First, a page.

Reverse trick-or-treating is what they call it.
A jedi (Luke Rhodes), a fireman (Nate Hairston), a panda (Kenny Moore II), a ninja turtle (Anthony Walker), and a reindeer (Matthias Farley) go room to room at Riley Hospital for Children, bringing tricks and treats to kids on Halloween.
"So, who has the best costume out of all of us?" Anthony Walker asked three-year-old Stella.
"Right here, Stella," said Matthias Farley.
After a few seconds of thought, Stella, who was dressed as Minnie Mouse, responded, "Me." And the room erupted in laughter.
The hospital was the last place Ashley and Dustin thought they'd spend Jackson's first Halloween. But since his liver transplant in July, they've only been home to Hanover a total of 12 days.
Halloween was also Dustin's birthday. The Colts came by Jackson's room, sang happy birthday with the nurses, and left him with a signed Colts hat, which Jackson wore proudly.
"It brought smiles to us, so that was a nice thing," Dustin said. "It's nice what they're doing. It's great."
Damon told the Colts players he wants to be a quarterback.
"How far do you throw the ball in the air? You can throw it at least a mile, you think?" asked Farley.
"Yep," he responded.
"You think you can throw it at least into Illinois?"
"I doubt it," he said.
They went back and forth about Madden football, positions, and workouts. They posed for pictures and left him with treats, a hat, and a gift bag from the Colts.
For Luke Rhodes, it was a visit he won't soon forget.
"He's here in the hospital and when we left he was like, 'This was the best Halloween I ever had.' There's no feeling like that. That makes you feel good, for sure."
Afterwards, the players met up with the Colts Cheerleaders, Colts mascot, Blue, and other patients in costume and paraded their way through the halls as doctors and nurses, many in costume, cheered them on.
The parade ended at the Child Life Zone, where they gathered for a Halloween party with games, crafts, and plenty of treats.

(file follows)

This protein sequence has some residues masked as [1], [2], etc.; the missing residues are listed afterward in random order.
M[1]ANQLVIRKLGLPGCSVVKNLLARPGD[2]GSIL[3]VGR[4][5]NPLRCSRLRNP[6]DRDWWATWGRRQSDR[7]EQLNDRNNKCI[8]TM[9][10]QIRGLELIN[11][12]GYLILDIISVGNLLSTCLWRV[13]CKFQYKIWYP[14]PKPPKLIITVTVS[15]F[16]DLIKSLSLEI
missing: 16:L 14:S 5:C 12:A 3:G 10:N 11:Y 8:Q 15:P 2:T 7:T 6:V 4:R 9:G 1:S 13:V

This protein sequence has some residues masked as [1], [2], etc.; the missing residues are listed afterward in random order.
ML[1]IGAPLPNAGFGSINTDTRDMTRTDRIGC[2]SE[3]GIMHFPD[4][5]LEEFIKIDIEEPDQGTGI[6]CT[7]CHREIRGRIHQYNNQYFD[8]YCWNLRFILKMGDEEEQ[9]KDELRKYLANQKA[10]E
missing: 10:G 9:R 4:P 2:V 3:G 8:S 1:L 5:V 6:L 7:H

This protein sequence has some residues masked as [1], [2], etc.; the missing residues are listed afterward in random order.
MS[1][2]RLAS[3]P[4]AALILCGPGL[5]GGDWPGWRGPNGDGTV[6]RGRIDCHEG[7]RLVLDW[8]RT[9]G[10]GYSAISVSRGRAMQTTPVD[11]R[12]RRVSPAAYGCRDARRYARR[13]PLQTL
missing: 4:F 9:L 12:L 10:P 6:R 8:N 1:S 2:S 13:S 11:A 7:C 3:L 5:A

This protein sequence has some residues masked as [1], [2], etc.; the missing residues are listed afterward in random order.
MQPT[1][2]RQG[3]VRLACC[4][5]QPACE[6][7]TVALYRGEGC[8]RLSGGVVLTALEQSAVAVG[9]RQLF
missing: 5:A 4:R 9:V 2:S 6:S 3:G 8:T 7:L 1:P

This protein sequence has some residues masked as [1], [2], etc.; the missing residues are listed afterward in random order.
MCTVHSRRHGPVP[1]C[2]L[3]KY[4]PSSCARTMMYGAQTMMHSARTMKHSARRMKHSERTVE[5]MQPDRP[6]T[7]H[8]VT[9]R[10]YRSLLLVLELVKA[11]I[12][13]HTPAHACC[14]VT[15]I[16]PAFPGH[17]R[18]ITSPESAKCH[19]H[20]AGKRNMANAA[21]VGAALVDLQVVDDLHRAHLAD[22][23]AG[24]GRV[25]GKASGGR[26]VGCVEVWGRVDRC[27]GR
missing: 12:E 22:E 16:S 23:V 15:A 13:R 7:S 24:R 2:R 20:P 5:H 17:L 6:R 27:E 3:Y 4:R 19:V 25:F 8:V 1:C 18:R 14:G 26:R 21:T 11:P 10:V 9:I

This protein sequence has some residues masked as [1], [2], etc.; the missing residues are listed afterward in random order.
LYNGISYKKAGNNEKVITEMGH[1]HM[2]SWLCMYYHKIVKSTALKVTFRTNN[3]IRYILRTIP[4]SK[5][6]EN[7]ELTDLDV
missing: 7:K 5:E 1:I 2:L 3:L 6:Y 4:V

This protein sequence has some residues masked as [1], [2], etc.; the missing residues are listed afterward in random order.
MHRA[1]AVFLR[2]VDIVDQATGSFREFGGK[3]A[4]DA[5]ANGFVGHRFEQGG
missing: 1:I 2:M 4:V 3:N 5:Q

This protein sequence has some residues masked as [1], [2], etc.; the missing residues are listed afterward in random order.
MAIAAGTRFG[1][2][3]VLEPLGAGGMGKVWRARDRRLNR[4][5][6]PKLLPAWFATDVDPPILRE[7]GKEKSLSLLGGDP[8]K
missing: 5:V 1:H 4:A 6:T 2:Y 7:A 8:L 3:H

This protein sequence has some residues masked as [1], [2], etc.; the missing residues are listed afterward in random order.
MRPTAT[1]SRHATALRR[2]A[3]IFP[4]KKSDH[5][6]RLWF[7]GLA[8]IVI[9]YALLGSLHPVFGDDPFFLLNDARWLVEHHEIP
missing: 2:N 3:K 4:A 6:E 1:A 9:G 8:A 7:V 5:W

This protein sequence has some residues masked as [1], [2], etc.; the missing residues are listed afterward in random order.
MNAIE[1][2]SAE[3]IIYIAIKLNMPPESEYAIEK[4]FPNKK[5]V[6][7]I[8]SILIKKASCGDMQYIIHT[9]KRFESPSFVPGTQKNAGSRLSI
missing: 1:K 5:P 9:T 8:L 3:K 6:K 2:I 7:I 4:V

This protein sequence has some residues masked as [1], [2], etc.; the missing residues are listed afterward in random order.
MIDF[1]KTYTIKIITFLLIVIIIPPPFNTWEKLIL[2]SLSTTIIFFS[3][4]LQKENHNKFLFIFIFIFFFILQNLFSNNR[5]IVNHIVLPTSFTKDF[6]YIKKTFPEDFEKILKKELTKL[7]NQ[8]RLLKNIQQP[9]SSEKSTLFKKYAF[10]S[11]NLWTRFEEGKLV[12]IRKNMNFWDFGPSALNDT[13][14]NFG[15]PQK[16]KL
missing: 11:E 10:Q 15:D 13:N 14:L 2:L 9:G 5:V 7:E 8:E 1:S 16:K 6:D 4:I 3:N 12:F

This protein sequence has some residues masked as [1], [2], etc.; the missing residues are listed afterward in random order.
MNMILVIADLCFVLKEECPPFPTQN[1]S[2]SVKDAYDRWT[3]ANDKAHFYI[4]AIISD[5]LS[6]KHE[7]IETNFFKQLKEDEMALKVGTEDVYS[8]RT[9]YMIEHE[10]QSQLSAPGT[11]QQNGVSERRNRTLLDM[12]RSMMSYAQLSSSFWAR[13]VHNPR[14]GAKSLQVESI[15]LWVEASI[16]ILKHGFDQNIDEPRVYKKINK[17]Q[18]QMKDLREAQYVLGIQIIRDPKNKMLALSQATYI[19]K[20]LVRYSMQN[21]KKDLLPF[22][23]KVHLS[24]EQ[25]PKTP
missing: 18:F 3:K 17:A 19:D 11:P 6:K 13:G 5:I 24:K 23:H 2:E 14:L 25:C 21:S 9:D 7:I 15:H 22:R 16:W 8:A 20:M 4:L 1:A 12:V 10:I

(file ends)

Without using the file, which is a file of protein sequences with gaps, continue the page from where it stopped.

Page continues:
"This is just amazing," said Dr. Paul Haut, Chief Operating Officer at Riley. "The parade, the excitement, I can't believe how many people are here. This really takes it out of the ordinary into the extraordinary for these families."
As much fun as the kids had, Haut said it was just as meaningful for the parents.
"One, that they get to see their kids really enjoying themselves. But the fact that the community and the Colts are here helping support this, that means so much to them as well."
The Colts visited Riley Children's Hospital on Halloween and dressed up in costumes to visit with patients.
And for the players, it was just as inspiring.
"I know I talk about perspective all the time, but you see little kids who are dealing with very, very serious things and they're just happy – it kind of puts everything that we're going through in check. It's like, 'Alright, there are a lot bigger things going on right here.'"
It was a welcome distraction from what they do every day.
"Any day I can be a panda, I'm up for it," said Kenny Moore. "Any time I come to the hospital or any time I'm around kids, it's a chance to get down on their level. It's probably the thing I like most, is to inspire others."
Halloween at Riley was a treat for everyone.
"I think that's what makes it so special – there's a light in their eyes, they're happy as can be, there's a lot of joy despite the circumstances," Farley said. "It really just shows you can make the most out of anything. And I think kids have an incredible way of doing that."
And maybe that's the trick.
To appreciate the magic of life, think like a child – not just on Halloween, but every day of the year.